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Federal and state laws help students stay in or get into schools if they are homeless or do not have stable housing. They do not just protect children on the street or in a homeless shelter. The laws protect children and youths who do not have “a fixed, regular, and adequate nighttime residence.”
This includes children who:
These laws apply to children and youth until high school graduation or equivalent (up to age 21).
These children are entitled to the same access to public school and public pre-school programs as other children.
Most is from the federal McKinney-Vento Homeless Assistance Act. Foster children in Louisiana are protected by LA Revised Statute § 17:238.
Yes. Students in the list above because of COVID-19 are considered homeless under the McKinney-Vento Act. So they are entitled to the same legal protections and services as other students experiencing homelessness or inadequate housing.
Each school district has a “Homeless Liaison.” This person can help your child get enrolled, receive school supplies, free school meals, transportation to and from your child’s school, tutoring, and help connect the family with community support agencies. You can find the contact information for your child’s school district here.
Yes. Unless you agree to move your child to a different school, your child’s school from before becoming homeless is required to try and keep your child enrolled there. A public school cannot deny enrollment to any child because that child has no permanent address. The school your child attended before becoming homeless is called his or her “school of origin.”
Yes. The student also the option of enrolling in school where they are currently living, even if it is outside of their original school district. However, the school may later dispute the enrollment
The school district must make placement decisions based on the best interests of the student.
Under the law:
The Homeless Liaisons are used to helping children in dire circumstances and usually very helpful.
Yes. A school must immediately enroll a student in the list, even if the student does not have documents normally required for enrollment, such as academic and medical/immunization records or proof of residency. Once enrolled, the Homeless Liaison for the school must help the family or guardian obtain the necessary records and/or immunizations.
No. Under the law, a student who went through homelessness (as set out in the list above) and gains permanent, adequate housing during the school year has the right to stay at their current school until the end of the school year.
Yes, until the student gets permanent housing. The Homeless Liaison will help arrange transportation to and from school. In general, transportation is available if one hour or less in each direction. Transportation must be made available even if the school does not provide it for other students.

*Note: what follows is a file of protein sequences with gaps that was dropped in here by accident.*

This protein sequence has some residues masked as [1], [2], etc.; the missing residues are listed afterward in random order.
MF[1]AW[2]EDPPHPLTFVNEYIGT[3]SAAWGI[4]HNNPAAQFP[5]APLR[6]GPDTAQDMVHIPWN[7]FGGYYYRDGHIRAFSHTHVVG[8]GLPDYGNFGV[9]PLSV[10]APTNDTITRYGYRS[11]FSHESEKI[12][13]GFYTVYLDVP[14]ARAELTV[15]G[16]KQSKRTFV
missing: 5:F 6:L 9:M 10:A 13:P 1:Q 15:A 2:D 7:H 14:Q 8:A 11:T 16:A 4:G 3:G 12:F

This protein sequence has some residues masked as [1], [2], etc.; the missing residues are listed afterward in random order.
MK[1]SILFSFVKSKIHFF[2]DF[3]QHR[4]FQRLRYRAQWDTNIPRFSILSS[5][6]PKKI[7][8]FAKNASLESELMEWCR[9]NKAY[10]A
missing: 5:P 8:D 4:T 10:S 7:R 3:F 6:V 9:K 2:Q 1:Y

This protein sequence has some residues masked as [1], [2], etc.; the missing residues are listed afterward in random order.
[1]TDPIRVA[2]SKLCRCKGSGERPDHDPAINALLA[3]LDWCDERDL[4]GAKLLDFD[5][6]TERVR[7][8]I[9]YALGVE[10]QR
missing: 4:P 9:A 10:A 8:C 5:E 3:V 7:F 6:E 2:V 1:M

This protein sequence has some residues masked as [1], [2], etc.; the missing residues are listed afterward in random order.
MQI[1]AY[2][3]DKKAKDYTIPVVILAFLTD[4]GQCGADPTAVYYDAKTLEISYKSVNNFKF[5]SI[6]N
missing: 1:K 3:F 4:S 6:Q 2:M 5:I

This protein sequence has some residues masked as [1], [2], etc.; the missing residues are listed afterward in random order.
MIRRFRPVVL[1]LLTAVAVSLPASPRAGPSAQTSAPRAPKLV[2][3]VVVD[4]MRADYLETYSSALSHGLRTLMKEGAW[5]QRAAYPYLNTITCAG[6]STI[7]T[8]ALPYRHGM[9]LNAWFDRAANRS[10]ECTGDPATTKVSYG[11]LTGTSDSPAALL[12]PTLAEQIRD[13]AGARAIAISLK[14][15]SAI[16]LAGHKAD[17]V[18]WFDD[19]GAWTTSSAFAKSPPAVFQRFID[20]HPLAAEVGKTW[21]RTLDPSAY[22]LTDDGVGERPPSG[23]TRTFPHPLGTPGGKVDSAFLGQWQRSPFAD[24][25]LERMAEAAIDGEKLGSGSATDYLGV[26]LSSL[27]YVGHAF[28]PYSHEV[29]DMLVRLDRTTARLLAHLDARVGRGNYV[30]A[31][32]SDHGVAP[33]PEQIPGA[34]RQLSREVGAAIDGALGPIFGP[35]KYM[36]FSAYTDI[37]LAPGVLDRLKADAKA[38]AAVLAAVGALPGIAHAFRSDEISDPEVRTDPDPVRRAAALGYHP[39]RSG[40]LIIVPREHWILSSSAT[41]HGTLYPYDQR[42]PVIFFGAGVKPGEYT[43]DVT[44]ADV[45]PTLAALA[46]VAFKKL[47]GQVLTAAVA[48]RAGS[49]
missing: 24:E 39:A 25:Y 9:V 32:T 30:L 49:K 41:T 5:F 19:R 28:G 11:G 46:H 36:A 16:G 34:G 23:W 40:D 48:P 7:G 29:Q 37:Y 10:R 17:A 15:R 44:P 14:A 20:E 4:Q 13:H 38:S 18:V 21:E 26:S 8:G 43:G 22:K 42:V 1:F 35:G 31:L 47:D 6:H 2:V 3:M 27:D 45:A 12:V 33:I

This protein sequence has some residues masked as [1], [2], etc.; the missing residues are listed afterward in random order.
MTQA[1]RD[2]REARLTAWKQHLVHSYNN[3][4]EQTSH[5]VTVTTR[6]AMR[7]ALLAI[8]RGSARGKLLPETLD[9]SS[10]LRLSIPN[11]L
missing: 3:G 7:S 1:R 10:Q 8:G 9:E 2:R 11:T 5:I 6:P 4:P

The school may use a school bus or provide access to public transportation, like public bus passes. Factors like the distance from the school and the child’s age will be considered in making transportation arrangements.
This only applies to students who are currently homeless (in the list above). If a student gets permanent housing outside of the school district, the school can decide whether to continue transportation.
Yes. Homeless students are automatically eligible for free school lunch. Paperwork should be completed during the registration process with the Homeless Liaison.
Yes. Students experiencing homelessness have the right to fully participate in activities including enrichment programs, such as tutoring, gifted and talented programs, and test preparation and homework help programs; after-school programs; and extra-curricular activities, such as clubs and sports. If a homeless student meets the requirements for the activity (attendance, grades, try-outs, etc.), and a fee will be a barrier, the fees should be waived or paid for by the district. If the fees are not directly covered by the school district, the district should connect the student with other funding sources such as booster clubs, the school PTA, or non-profit organizations.
Updated as of September 18, 2020
With schools reopening in different ways, unemployment claimants may no longer have to be home to ensure that their children are safe or can continue their education. Under regular unemployment compensation, claimants cannot continue to receive benefits if they are forced to stay home to care for their children. However, the federal Department of Labor has provided guidance to all unemployment agencies on how to work with this new issue for most unemployment claimants to continue receiving their benefits under Pandemic Unemployment Assistance.
You may not continue receiving unemployment benefits if you are able to telework at home despite your child’s school only offering virtual/online learning.
The only exception to this rule is if your child’s virtual learning is affecting your ability to telework causing reduced hours or keeping you from teleworking all together. Any earnings you have made each week must be reported to the Louisiana Workforce Commission in your weekly claim certifications.